Over the course of 18 days in December 2010, I took part in learning events in seven countries. Here are some of the things I learned.
Brussels, Belgium: Jane Hart and I keynoted “Learning Day” for senior training managers of the European Commission. The 16th century guild halls that line Brussels’ Grand Place, or Grote Markt, remind me of the ancient communities of practice where craftsmen learned their trade through apprenticeship and curated their professional know-how. Ironically, their lessons have been lost. The European Commission relies on 19,000 courses for training, shuns social media and does not provide Wi-Fi in classrooms. Participants asked us if real people use Twitter. Few saw any value in blogging. The guilds were more advanced in their thinking.
Berlin, Germany: Charles Jennings, Laura Overton and I planned Business Educa and coordinated a number of sessions. We discovered that spontaneity is not always the best approach. Some people feel uncomfortable without a clear structure.
One vendor showcased the women’s world champion foosball player. She stomped me 10 to nothing, slamming the ball into the goal so hard it sounded like rifle shots. Her focus was winning at all costs. I kept waiting for some tips or coaching but that wasn’t part of the deal. Sometimes you can’t escape your pre-defined structure.
Doha, Qatar: Platitudes about education being the salvation of the world are hot air, but practical examples of local community learning initiatives are inspiring. At the World Innovation Summit on Learning we heard several examples: Pakistani schools for girls funded by entrepreneurs; learning by radio for small farmers in Nigeria; South Africa’s Next Einstein initiative; vibrant decentralized primary and secondary schools in the wake of Hurricane Katrina in New Orleans.
Her Excellency Sheikha Mayassa Bint Hamad Al-Thani is the power behind Qatar’s stunning Museum of Islamic Art. She is also an informal learning supporter. Her Excellency agreed with my suggestion that objections to injecting collaboration into the classroom as too costly, complex and difficult disappear if the world is the classroom, the self-organizing Internet is the technology, and the smart phone is the access device.
Stockholm, Sweden: At the Cisco Public Services Summit, I heard how some medical schools have shifted to patient-centered education. Future doctors learn from diagnosing patients instead of studying academic subjects. Shouldn’t we refocus undergraduate education on solving important problems instead of following increasingly dated curricula? You’d learn what’s needed instead of studying fragmented, aging disciplines.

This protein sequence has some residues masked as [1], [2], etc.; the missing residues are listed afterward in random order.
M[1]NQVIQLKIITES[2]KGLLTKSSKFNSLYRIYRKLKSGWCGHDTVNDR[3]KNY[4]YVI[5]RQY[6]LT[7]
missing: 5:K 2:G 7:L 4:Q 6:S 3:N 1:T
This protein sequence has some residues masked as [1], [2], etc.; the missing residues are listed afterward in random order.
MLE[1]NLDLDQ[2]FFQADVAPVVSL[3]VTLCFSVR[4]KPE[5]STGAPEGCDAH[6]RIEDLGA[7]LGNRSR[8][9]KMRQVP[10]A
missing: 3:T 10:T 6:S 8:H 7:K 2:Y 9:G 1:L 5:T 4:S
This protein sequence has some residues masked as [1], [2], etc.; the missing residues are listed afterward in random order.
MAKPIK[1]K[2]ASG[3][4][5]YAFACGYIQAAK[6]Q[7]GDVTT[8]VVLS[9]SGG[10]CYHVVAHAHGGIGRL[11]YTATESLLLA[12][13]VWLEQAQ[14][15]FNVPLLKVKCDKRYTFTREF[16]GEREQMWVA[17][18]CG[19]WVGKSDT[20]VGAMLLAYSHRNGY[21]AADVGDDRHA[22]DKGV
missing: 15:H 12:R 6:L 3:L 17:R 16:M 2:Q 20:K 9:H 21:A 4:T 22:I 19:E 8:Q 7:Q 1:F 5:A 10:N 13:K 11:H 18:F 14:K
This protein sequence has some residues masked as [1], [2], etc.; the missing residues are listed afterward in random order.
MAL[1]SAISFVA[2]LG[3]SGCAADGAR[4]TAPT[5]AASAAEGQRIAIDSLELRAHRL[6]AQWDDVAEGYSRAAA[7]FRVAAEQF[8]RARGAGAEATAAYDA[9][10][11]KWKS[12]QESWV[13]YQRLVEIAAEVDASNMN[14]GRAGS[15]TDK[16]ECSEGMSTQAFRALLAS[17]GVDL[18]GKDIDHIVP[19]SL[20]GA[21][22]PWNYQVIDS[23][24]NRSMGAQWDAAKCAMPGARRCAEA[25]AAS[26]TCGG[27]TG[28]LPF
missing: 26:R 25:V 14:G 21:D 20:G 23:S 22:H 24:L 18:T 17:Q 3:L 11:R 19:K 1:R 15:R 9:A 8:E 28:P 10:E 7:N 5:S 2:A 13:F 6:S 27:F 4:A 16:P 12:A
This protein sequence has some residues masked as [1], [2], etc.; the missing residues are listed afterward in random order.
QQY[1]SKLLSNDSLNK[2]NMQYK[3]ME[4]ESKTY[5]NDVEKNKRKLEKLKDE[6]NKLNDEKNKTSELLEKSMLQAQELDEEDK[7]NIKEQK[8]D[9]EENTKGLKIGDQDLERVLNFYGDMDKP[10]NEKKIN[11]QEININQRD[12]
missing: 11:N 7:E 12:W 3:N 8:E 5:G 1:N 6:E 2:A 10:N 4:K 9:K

Oslo, Norway: Cisco chartered a private train to take more than a hundred of us to Oslo for the Nobel Peace Prize Concert. Five hours of conversation as we rolled past the idyllic Swedish countryside provided a peak learning experience. At the concert, the poems and protests of Liu Xiaobo were a reminder of the potential in a single voice.
Maastrich, Netherlands: The Internet Time Alliance led sessions on working smarter for TULSER. I talked about dealing with conceptual work, intangibles, the acceleration of time, information glut, unpredictability and other aspects of our new world. Clark Quinn described strategies for mobile learning. Harold Jarche explained the shape of the 21st century training department. Jane Hart provided insights into social media learning. Charles Jennings explained the concept of workscapes, where enterprise work and learning converge.
London, U.K.: Innovative organizations were grappling with the same issues every place we spoke: paradigm drag blocks progress; Wikileaks sends social media shivers up conservative managers’ spines; leaders do not trust employees with social media.
At Reed Learning, we encouraged those in the room to recognize that learning is now a team sport where sharing replaces hoarding. Learning professionals must become change agents and promoters and sell senior management on social media and open collaboration. In 20 minutes, we set up an enterprise-strength workscape on Socialcast to support our new community of practice.
Jay Cross chairs the Internet Time Alliance and is a thought leader in informal learning and working smarter. He can be reached at firstname.lastname@example.org. See photos and videos of Jay’s journey at www.flickr.com/photos/jaycross/tags/euro2010/.Filed under: Leadership Development